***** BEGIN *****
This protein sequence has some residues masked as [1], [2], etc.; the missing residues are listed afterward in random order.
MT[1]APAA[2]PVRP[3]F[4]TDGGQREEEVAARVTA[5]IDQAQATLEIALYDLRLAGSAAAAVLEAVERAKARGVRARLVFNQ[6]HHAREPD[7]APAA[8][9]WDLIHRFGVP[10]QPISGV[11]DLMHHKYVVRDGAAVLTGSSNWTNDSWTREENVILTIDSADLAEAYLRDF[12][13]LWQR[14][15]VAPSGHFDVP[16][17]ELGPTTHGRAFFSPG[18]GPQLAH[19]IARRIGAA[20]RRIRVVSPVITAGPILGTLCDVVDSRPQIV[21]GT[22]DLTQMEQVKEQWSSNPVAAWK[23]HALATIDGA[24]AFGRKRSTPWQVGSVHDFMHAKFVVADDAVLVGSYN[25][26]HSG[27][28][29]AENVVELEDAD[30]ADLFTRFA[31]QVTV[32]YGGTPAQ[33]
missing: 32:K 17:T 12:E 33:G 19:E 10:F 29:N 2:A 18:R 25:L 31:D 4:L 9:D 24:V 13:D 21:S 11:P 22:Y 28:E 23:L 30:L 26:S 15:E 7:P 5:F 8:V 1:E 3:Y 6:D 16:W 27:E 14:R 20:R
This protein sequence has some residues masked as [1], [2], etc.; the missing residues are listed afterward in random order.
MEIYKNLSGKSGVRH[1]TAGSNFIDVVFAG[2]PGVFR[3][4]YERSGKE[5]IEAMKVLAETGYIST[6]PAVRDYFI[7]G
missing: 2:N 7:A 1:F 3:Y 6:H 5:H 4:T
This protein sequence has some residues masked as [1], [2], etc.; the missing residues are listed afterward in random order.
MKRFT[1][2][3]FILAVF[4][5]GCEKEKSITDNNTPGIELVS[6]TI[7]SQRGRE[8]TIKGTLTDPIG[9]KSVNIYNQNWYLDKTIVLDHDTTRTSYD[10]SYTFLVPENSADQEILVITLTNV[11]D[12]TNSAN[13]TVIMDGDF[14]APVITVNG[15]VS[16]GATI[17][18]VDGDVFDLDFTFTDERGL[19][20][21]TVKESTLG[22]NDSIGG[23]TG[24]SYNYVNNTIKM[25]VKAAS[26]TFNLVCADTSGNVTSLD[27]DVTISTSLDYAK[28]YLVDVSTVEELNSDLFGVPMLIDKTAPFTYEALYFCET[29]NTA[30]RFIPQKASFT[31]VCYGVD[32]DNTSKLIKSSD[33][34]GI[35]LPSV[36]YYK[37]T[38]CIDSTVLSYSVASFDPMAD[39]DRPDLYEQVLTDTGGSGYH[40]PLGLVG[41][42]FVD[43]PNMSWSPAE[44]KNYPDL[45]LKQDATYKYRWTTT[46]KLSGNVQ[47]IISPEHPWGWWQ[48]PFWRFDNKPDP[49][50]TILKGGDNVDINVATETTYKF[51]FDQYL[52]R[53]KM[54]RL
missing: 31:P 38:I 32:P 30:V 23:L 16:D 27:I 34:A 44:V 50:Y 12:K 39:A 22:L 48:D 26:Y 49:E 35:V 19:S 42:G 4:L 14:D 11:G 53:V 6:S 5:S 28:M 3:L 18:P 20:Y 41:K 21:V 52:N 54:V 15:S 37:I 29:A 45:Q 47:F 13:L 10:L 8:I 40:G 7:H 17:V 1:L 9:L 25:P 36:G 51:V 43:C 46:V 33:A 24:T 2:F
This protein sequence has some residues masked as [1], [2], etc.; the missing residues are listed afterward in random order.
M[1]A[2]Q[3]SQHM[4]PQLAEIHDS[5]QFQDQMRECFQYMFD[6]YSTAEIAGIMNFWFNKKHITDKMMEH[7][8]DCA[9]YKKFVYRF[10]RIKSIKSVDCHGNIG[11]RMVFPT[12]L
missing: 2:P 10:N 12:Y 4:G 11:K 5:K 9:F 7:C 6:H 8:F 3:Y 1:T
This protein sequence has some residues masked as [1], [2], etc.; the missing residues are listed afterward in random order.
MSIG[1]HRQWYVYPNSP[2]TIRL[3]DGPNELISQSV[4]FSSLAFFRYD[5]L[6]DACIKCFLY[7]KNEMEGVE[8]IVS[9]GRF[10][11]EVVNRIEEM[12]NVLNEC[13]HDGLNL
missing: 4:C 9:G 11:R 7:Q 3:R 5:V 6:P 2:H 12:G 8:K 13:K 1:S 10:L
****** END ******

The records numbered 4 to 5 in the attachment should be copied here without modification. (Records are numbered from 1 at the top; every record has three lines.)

This protein sequence has some residues masked as [1], [2], etc.; the missing residues are listed afterward in random order.
M[1]A[2]Q[3]SQHM[4]PQLAEIHDS[5]QFQDQMRECFQYMFD[6]YSTAEIAGIMNFWFNKKHITDKMMEH[7][8]DCA[9]YKKFVYRF[10]RIKSIKSVDCHGNIG[11]RMVFPT[12]L
missing: 2:P 10:N 12:Y 4:G 11:K 5:K 9:F 7:C 6:H 8:F 3:Y 1:T
This protein sequence has some residues masked as [1], [2], etc.; the missing residues are listed afterward in random order.
MSIG[1]HRQWYVYPNSP[2]TIRL[3]DGPNELISQSV[4]FSSLAFFRYD[5]L[6]DACIKCFLY[7]KNEMEGVE[8]IVS[9]GRF[10][11]EVVNRIEEM[12]NVLNEC[13]HDGLNL
missing: 4:C 9:G 11:R 7:Q 3:R 5:V 6:P 2:H 12:G 8:K 13:K 1:S 10:L